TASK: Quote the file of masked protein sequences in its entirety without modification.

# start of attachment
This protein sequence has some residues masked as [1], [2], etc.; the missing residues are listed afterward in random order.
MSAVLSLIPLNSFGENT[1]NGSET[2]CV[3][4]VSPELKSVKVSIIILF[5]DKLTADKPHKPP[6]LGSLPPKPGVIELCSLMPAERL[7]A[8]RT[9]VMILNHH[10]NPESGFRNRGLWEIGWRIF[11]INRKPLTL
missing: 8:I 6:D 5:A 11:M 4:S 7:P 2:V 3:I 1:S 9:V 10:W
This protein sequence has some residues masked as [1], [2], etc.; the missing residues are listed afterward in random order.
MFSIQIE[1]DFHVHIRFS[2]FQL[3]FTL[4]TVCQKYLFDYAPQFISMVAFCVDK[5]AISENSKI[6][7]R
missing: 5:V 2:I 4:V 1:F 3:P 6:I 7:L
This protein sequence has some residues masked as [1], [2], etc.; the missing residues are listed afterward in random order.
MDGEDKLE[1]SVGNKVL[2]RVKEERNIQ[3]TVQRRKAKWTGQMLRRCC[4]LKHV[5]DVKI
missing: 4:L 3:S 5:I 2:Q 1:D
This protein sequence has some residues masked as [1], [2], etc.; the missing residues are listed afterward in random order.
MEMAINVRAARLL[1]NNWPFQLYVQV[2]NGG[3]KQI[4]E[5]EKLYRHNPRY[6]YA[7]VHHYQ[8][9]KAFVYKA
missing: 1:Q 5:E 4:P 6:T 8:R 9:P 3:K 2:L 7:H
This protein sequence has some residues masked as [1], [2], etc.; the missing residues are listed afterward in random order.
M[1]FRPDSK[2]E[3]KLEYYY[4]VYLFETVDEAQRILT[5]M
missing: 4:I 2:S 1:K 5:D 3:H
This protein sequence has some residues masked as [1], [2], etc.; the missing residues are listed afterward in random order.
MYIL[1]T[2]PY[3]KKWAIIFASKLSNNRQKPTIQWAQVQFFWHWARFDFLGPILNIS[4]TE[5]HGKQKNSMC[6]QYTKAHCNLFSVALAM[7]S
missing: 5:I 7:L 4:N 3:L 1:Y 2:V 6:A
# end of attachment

This protein sequence has some residues masked as [1], [2], etc.; the missing residues are listed afterward in random order.
MSAVLSLIPLNSFGENT[1]NGSET[2]CV[3][4]VSPELKSVKVSIIILF[5]DKLTADKPHKPP[6]LGSLPPKPGVIELCSLMPAERL[7]A[8]RT[9]VMILNHH[10]NPESGFRNRGLWEIGWRIF[11]INRKPLTL
missing: 8:I 6:D 5:A 11:M 4:S 7:P 2:V 3:I 1:S 9:V 10:W
This protein sequence has some residues masked as [1], [2], etc.; the missing residues are listed afterward in random order.
MFSIQIE[1]DFHVHIRFS[2]FQL[3]FTL[4]TVCQKYLFDYAPQFISMVAFCVDK[5]AISENSKI[6][7]R
missing: 5:V 2:I 4:V 1:F 3:P 6:I 7:L
This protein sequence has some residues masked as [1], [2], etc.; the missing residues are listed afterward in random order.
MDGEDKLE[1]SVGNKVL[2]RVKEERNIQ[3]TVQRRKAKWTGQMLRRCC[4]LKHV[5]DVKI
missing: 4:L 3:S 5:I 2:Q 1:D
This protein sequence has some residues masked as [1], [2], etc.; the missing residues are listed afterward in random order.
MEMAINVRAARLL[1]NNWPFQLYVQV[2]NGG[3]KQI[4]E[5]EKLYRHNPRY[6]YA[7]VHHYQ[8][9]KAFVYKA
missing: 1:Q 5:E 4:P 6:T 8:R 9:P 3:K 2:L 7:H
This protein sequence has some residues masked as [1], [2], etc.; the missing residues are listed afterward in random order.
M[1]FRPDSK[2]E[3]KLEYYY[4]VYLFETVDEAQRILT[5]M
missing: 4:I 2:S 1:K 5:D 3:H
This protein sequence has some residues masked as [1], [2], etc.; the missing residues are listed afterward in random order.
MYIL[1]T[2]PY[3]KKWAIIFASKLSNNRQKPTIQWAQVQFFWHWARFDFLGPILNIS[4]TE[5]HGKQKNSMC[6]QYTKAHCNLFSVALAM[7]S
missing: 5:I 7:L 4:N 3:L 1:Y 2:V 6:A